Actually, that depended on where. I'd say that in the british isles rye (which is the grain I gave you numbers for) was more common than barley for making bread; barley was mostly used for brewing ale. Brewing ale was a way to make water safe to drink, but ale was also an important source of calories -- and although barley-for-ale yielded fewer calories per acre under cultivation than rye-for-bread, "spent" barley remaining after the brewing process was an important source of fodder for animals... so, it's very hard to disentangle it all.
Grayson wrote:
Fri Sep 22, 2017 1:11 am
And then there is the the size of the village itself. Buildings, walking paths, crofts and tofts of people and the size of their cottages, the distance between the houses, etc. I like to detail as much as possible to bring the village to life.
In general, the size of the buildings (and walking paths etc.) was a negligible portion of the fief. If you allocate 1 acre per household -- enough to cover a large vegetable garden too -- you are taking away just 20-40 acres from a fief of 1200-1800. Cottages where typically 3-bay affairs -- think three square rooms, maybe 15-20 feet to a side, in a line. To get a sense of distances and how stuff was "organized", just get a look at many of the fanon maps freely available from download from lythia.com
Rothesay wrote:
Fri Sep 22, 2017 3:36 am
You are using HarnManor or Manor (EH3) right? Each has data on these questions, though HarnManor has more.
(Be warned some people don't like HarnManor and can be vocal about it.) 8)
That would be me! But let me qualify. Harnmanor is pretty good for almost everything except for stuff that gets measured in d (for which it's pretty terrible).

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Re: land area and farm production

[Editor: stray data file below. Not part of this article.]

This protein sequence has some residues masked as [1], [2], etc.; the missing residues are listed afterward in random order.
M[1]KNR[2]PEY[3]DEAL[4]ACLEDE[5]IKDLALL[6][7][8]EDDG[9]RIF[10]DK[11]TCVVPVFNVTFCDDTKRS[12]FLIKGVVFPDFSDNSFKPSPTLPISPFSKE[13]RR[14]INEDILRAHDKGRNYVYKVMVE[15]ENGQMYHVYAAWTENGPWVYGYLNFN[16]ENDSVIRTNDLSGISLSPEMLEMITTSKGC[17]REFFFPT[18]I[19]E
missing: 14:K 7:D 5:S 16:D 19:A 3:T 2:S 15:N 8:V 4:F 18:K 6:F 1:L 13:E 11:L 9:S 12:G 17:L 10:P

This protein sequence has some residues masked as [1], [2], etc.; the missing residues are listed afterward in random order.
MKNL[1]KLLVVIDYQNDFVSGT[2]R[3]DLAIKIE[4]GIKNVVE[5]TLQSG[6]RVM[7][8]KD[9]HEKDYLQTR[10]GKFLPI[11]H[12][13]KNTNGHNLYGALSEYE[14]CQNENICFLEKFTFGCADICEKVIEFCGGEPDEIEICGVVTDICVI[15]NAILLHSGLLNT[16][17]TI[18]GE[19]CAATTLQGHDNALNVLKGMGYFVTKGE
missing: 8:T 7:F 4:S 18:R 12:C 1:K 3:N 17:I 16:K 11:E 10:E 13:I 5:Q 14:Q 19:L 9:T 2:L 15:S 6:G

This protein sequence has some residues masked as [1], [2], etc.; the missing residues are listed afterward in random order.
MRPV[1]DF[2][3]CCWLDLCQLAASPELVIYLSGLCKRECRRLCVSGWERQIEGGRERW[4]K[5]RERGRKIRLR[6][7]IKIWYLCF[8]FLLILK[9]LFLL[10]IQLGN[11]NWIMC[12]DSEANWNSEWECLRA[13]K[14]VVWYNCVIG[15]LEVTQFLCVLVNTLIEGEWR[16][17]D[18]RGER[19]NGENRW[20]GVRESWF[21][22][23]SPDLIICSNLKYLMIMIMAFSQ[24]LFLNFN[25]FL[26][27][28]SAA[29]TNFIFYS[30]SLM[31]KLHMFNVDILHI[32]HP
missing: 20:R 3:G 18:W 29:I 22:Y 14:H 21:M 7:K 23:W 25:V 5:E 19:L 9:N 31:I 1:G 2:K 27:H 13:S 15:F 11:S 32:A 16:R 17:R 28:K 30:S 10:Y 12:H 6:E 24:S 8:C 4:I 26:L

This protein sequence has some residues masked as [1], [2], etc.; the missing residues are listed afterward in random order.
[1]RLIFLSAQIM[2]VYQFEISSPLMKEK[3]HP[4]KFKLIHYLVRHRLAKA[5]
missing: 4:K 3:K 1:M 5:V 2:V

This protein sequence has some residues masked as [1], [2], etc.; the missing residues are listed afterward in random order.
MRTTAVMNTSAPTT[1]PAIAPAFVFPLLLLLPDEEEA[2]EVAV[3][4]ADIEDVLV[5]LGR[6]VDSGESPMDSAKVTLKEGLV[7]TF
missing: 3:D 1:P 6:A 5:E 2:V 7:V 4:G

#8 Post by blackhorde » Sat Sep 23, 2017 2:43 am

Rothesay wrote:
Fri Sep 22, 2017 3:36 am
(Be warned some people don't like HarnManor and can be vocal about it.) 8)
*gasps!*
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Re: land area and farm production

#9 Post by blackhorde » Sat Sep 23, 2017 2:49 am

Can't we just guesstimate 5 acres/person with more acres meaning better health?
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Re: land area and farm production

#10 Post by Rothesay » Sat Sep 23, 2017 3:48 am

blackhorde wrote:
Sat Sep 23, 2017 2:49 am
Can't we just guesstimate 5 acres/person with more acres meaning better health?
It all depends on the level of detail one needs.

For my campaign, I need top level revenue data and a general idea of the economic health of the fief. Others may need more granular data on the serfs than the system is designed to proved. If all one needs to know is the peasants are they eating, then I think 5 acres/person is a fine rule of thumb.

One of the great things about Harn is how easily is scales up or down as those needs change. 8)